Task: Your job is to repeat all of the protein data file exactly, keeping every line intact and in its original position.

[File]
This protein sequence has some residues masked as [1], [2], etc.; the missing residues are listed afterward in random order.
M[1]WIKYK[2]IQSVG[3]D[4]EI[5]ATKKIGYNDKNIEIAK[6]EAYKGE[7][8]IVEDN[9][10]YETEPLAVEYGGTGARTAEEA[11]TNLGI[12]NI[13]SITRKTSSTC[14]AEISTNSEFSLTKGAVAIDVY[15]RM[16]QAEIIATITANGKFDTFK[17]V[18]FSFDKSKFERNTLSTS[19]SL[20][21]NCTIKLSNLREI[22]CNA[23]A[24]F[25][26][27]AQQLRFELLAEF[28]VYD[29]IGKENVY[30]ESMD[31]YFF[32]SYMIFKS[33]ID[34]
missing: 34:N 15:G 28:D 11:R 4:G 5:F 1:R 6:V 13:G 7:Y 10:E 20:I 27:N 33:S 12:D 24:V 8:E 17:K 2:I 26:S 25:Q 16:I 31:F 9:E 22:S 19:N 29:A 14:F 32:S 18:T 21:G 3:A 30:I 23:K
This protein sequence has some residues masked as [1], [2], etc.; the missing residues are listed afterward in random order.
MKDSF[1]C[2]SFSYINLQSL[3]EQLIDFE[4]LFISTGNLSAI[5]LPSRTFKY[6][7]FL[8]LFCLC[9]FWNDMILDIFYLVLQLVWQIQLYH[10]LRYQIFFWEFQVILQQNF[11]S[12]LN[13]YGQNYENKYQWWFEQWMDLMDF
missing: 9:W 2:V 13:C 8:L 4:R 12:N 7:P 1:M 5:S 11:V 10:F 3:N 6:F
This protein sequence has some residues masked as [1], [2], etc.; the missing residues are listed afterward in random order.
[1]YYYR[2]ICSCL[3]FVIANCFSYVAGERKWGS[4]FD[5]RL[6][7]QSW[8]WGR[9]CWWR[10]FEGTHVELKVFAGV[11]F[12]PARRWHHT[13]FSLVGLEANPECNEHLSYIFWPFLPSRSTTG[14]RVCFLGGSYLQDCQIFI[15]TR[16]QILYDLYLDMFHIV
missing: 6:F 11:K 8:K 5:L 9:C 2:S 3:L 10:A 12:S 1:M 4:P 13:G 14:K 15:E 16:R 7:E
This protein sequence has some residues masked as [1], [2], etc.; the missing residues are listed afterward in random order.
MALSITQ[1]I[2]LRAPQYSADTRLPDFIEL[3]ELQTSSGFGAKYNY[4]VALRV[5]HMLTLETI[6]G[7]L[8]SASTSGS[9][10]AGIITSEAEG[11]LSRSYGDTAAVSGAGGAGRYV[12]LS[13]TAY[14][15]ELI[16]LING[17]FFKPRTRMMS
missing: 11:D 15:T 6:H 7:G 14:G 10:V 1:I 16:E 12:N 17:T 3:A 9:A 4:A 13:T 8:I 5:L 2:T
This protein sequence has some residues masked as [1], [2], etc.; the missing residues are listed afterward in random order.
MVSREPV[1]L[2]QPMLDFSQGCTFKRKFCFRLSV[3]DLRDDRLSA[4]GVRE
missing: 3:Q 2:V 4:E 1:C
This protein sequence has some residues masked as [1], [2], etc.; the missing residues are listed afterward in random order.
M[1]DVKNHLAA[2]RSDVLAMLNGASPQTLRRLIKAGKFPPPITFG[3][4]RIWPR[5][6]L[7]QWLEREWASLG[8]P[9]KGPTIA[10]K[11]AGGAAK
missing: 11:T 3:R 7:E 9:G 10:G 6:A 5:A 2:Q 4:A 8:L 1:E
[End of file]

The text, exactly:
This protein sequence has some residues masked as [1], [2], etc.; the missing residues are listed afterward in random order.
M[1]WIKYK[2]IQSVG[3]D[4]EI[5]ATKKIGYNDKNIEIAK[6]EAYKGE[7][8]IVEDN[9][10]YETEPLAVEYGGTGARTAEEA[11]TNLGI[12]NI[13]SITRKTSSTC[14]AEISTNSEFSLTKGAVAIDVY[15]RM[16]QAEIIATITANGKFDTFK[17]V[18]FSFDKSKFERNTLSTS[19]SL[20][21]NCTIKLSNLREI[22]CNA[23]A[24]F[25][26][27]AQQLRFELLAEF[28]VYD[29]IGKENVY[30]ESMD[31]YFF[32]SYMIFKS[33]ID[34]
missing: 34:N 15:G 28:D 11:R 4:G 5:F 1:R 6:V 13:G 7:Y 10:E 20:I 27:N 33:S 12:D 24:V 8:E 17:K 2:I 26:S 25:Q 16:I 31:F 9:E 22:S 19:N 29:A 14:F 32:S 18:T 21:G 3:A 30:I 23:K
This protein sequence has some residues masked as [1], [2], etc.; the missing residues are listed afterward in random order.
MKDSF[1]C[2]SFSYINLQSL[3]EQLIDFE[4]LFISTGNLSAI[5]LPSRTFKY[6][7]FL[8]LFCLC[9]FWNDMILDIFYLVLQLVWQIQLYH[10]LRYQIFFWEFQVILQQNF[11]S[12]LN[13]YGQNYENKYQWWFEQWMDLMDF
missing: 9:W 2:V 13:C 8:L 4:R 12:N 7:P 1:M 5:S 11:V 10:F 3:N 6:F
This protein sequence has some residues masked as [1], [2], etc.; the missing residues are listed afterward in random order.
[1]YYYR[2]ICSCL[3]FVIANCFSYVAGERKWGS[4]FD[5]RL[6][7]QSW[8]WGR[9]CWWR[10]FEGTHVELKVFAGV[11]F[12]PARRWHHT[13]FSLVGLEANPECNEHLSYIFWPFLPSRSTTG[14]RVCFLGGSYLQDCQIFI[15]TR[16]QILYDLYLDMFHIV
missing: 6:F 11:K 8:K 5:L 9:C 2:S 3:L 10:A 12:S 1:M 4:P 13:G 14:K 15:E 16:R 7:E
This protein sequence has some residues masked as [1], [2], etc.; the missing residues are listed afterward in random order.
MALSITQ[1]I[2]LRAPQYSADTRLPDFIEL[3]ELQTSSGFGAKYNY[4]VALRV[5]HMLTLETI[6]G[7]L[8]SASTSGS[9][10]AGIITSEAEG[11]LSRSYGDTAAVSGAGGAGRYV[12]LS[13]TAY[14][15]ELI[16]LING[17]FFKPRTRMMS
missing: 11:D 15:T 6:H 7:G 14:G 10:V 1:I 16:E 12:N 17:T 3:A 9:A 4:A 13:T 8:I 5:L 2:T
This protein sequence has some residues masked as [1], [2], etc.; the missing residues are listed afterward in random order.
MVSREPV[1]L[2]QPMLDFSQGCTFKRKFCFRLSV[3]DLRDDRLSA[4]GVRE
missing: 3:Q 2:V 4:E 1:C
This protein sequence has some residues masked as [1], [2], etc.; the missing residues are listed afterward in random order.
M[1]DVKNHLAA[2]RSDVLAMLNGASPQTLRRLIKAGKFPPPITFG[3][4]RIWPR[5][6]L[7]QWLEREWASLG[8]P[9]KGPTIA[10]K[11]AGGAAK
missing: 11:T 3:R 7:E 9:G 10:G 6:A 5:A 2:Q 4:A 8:L 1:E